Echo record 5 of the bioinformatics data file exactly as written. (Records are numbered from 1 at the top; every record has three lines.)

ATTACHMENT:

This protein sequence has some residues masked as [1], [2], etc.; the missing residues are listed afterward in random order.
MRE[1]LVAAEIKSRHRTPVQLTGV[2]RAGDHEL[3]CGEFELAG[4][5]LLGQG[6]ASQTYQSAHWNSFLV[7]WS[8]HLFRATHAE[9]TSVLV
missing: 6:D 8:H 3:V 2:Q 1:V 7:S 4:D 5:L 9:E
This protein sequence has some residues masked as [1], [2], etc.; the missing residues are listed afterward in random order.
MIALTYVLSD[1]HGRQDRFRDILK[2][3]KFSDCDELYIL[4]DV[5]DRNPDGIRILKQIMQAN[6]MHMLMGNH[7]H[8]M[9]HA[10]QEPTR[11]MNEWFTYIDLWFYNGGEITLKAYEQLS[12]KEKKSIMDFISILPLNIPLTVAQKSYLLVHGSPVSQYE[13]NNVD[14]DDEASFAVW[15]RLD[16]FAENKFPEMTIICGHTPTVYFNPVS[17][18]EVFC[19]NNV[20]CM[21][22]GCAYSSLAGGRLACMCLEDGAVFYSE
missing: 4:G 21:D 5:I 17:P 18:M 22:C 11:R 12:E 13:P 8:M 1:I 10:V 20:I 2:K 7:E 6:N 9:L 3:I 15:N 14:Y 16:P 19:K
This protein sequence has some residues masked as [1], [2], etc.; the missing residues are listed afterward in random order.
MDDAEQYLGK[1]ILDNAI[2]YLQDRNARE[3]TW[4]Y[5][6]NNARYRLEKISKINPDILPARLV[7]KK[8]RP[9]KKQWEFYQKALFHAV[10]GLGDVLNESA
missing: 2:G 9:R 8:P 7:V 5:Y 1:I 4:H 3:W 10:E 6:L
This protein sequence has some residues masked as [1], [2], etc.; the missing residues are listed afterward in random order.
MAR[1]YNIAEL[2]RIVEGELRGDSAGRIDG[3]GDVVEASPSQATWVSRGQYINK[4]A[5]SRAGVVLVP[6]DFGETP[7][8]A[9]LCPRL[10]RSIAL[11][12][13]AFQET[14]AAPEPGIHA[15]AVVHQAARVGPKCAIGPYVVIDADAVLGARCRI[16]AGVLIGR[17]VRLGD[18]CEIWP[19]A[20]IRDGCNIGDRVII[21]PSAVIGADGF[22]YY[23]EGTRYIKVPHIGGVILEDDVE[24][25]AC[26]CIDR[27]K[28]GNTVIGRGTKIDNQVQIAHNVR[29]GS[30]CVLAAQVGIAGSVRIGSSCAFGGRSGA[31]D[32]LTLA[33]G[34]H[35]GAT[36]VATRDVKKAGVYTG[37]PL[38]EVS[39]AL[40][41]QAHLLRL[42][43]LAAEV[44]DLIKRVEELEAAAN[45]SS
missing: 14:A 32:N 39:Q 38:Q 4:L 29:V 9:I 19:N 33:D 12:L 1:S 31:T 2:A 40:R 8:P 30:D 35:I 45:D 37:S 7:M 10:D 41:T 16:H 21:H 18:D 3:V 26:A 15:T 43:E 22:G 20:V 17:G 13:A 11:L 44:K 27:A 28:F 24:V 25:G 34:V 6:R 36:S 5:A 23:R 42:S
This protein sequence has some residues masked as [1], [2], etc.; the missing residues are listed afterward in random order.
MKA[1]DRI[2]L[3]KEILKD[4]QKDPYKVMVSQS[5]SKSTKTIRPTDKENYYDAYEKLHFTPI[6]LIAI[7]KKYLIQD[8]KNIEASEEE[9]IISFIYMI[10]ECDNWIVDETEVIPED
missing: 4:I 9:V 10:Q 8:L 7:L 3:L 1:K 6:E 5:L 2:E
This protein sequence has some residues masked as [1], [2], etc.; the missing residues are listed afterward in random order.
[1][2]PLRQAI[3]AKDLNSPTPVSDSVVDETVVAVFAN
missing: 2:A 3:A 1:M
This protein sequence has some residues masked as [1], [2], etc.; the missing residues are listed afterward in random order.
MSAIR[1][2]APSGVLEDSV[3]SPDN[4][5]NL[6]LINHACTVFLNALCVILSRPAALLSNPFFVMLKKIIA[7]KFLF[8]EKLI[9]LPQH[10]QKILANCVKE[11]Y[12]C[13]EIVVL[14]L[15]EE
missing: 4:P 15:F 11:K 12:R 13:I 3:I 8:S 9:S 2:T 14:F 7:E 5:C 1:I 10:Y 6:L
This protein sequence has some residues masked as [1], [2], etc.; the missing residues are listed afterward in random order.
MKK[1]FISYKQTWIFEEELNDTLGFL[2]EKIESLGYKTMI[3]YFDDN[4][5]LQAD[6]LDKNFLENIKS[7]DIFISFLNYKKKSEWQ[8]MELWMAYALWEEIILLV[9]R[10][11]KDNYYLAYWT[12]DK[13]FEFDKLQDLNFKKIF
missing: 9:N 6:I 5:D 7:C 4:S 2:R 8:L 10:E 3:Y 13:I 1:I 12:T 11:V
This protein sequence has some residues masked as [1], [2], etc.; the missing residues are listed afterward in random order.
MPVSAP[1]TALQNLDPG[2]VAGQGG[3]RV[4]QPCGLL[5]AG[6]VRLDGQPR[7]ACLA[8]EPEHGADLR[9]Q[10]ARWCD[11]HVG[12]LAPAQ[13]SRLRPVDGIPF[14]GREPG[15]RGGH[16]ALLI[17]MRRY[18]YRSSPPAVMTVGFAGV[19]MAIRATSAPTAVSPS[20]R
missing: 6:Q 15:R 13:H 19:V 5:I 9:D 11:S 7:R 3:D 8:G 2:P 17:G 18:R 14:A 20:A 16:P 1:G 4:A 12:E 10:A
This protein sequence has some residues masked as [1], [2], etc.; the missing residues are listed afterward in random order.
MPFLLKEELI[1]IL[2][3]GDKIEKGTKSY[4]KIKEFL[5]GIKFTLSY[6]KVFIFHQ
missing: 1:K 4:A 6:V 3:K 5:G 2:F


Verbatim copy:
This protein sequence has some residues masked as [1], [2], etc.; the missing residues are listed afterward in random order.
MKA[1]DRI[2]L[3]KEILKD[4]QKDPYKVMVSQS[5]SKSTKTIRPTDKENYYDAYEKLHFTPI[6]LIAI[7]KKYLIQD[8]KNIEASEEE[9]IISFIYMI[10]ECDNWIVDETEVIPED
missing: 4:I 9:V 10:Q 8:L 7:L 3:L 1:K 6:E 5:L 2:E